With several well-publicized violent incidents on Muni buses recently, including two brutal attacks and a videotaped fight, security has become a hot issue for the MTA. Though the agency actually reported a slight decrease in crime over the past fiscal year, it hasn’t matched the 13 percent citywide drop in the most serious crimes over the first half of 2009. The San Francisco Police Department responded in late September with a one-day sting called "Operation Safe Muni," and the MTA has scrambled to test its onboard camera equipment, which has failed during several incidents, including the stabbing of a young boy in September and the West Portal light rail vehicle crash in July.
Earlier this month, Sacramento Regional Transit launched a program it’s calling "Ride to Abide," which allows the agency to ban riders who misbehave on its vehicles for up to a year. Given the recent high-profile violent incidents on Muni, we decided to take a closer look at the policy, which VTA Watch highlighted earlier this week, and see if Muni could benefit from a similar rule.
The policy is the result of Senate Bill 1561, authored by State Senate President Pro Tem Darrell Steinberg (D-Sacremento). From Regional Transit’s press release:
"Effective October 1, 2009, anyone arrested for a crime or cited on three separate occasions within a period of 60 consecutive days for infractions committed in or on an RT vehicle, bus stop or light rail station will now face a ban of 30 days. Offenders can be banned for up to a year if convicted of more serious offenses.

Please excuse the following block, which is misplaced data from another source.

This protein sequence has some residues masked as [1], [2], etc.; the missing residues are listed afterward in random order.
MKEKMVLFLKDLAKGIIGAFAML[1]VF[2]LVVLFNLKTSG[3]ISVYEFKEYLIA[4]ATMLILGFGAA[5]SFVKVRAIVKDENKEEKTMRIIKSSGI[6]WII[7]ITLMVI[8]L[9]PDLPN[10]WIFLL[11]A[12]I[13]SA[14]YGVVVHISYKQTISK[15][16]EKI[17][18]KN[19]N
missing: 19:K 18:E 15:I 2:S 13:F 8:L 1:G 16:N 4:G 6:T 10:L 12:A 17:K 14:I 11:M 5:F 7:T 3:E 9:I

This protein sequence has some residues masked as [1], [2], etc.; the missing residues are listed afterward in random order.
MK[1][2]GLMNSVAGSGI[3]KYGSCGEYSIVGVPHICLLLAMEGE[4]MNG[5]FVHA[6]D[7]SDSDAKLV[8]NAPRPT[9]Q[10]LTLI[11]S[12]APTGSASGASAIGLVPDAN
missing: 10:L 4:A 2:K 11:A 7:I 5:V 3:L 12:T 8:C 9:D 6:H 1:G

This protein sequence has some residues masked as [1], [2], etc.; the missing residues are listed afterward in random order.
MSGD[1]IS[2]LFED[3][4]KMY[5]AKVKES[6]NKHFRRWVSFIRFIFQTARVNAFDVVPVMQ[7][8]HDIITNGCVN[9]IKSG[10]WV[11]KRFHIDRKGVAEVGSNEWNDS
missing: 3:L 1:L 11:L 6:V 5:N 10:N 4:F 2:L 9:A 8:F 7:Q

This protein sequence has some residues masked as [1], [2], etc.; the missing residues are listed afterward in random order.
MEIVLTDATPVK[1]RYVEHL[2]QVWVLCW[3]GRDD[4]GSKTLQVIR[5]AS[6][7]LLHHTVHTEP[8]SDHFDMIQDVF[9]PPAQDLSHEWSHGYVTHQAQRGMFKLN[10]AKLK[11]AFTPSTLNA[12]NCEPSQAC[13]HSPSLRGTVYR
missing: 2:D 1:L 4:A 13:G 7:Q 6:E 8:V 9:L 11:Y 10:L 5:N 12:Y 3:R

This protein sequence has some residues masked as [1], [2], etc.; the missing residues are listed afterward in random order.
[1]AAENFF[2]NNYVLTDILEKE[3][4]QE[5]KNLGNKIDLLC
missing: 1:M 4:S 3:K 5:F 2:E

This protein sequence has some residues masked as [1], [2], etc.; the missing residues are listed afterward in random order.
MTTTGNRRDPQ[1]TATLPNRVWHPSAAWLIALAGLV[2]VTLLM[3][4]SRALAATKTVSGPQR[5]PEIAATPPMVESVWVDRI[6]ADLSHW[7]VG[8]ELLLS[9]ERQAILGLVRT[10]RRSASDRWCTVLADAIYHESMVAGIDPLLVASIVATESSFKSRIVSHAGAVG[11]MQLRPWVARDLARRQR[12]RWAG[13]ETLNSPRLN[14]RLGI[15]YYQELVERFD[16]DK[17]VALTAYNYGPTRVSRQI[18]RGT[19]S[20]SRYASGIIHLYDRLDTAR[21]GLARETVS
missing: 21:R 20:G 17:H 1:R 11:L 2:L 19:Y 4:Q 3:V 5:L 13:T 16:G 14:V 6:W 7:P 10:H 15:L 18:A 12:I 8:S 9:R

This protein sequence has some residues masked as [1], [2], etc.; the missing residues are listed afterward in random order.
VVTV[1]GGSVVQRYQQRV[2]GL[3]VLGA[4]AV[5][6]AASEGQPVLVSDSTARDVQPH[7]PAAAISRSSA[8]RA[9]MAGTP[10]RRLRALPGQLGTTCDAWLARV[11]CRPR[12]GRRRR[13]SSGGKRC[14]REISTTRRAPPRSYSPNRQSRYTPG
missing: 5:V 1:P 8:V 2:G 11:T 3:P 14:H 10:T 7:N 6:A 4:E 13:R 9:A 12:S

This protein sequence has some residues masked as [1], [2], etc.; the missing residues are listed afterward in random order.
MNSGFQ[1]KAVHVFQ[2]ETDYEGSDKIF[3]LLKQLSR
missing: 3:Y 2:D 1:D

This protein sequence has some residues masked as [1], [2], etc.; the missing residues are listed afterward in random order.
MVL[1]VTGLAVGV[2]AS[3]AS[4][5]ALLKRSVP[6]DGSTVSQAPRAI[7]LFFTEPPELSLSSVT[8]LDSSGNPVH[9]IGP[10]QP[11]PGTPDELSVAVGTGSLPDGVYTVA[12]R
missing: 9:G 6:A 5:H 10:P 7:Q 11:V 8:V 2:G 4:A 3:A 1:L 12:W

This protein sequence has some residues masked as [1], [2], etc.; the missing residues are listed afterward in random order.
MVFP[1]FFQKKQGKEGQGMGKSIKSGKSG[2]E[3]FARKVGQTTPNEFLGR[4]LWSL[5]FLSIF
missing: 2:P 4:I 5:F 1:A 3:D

Interfering with an operator of a transit vehicle, willfully disturbing others on or in a system facility or vehicle, and defacing District property could all result in exclusion."
The policy also "provides an appeals process for individuals who opt to contest a prohibition order," according to the press release. Except in the case of the most serious offenses, banned riders can also petition for exceptions to their ban for absolutely necessary trips, such as to work.
Regional Transit’s Michael Young said so far the agency has banned one individual. "They’ve gone through the ten-day waiting period. They’ve gone through the Stay of Prohibition Order. They are currently excluded," said Young.
On a system the size of Muni, or even on a system the size of Regional Transit, which is about one sixth the size of Muni, it’s nearly impossible for drivers to identify all banned passengers. Young said the ban isn’t actively enforced, but rather is an additional tool for officers to deal with misbehavior. "If a person is excluded, we’re not going to be actively looking for that person," said Young. "But should they be noticed on the train during that time, especially disturbing other passengers, then we have an additional tool to remove them from the system."
Young said the policy wouldn’t solve all of the behavioral issues on Regional Transit buses and trains, or on all of Muni’s vehicles if the MTA tried it, but it’s helpful nonetheless. "It would at least give the Muni another tool to try and combat those riders who do not follow the rules and break laws on the system. It would just be another tool to help your officers deal with that behavior."
Without functioning onboard cameras, it might not even provide that, since the SFPD, lacking video evidence in some cases, has yet to track down some of the violent offenders in the recent incidents. But for more everyday nuisances, could it be useful for the SFPD and MTA?
"The idea has come up in discussions around improving safety and security on the system," MTA spokesperson Judson True said. He noted that Muni drivers can already have riders removed from transit vehicles for any reason, but that a ban policy might be valuable as a symbol that the agency takes passenger safety seriously.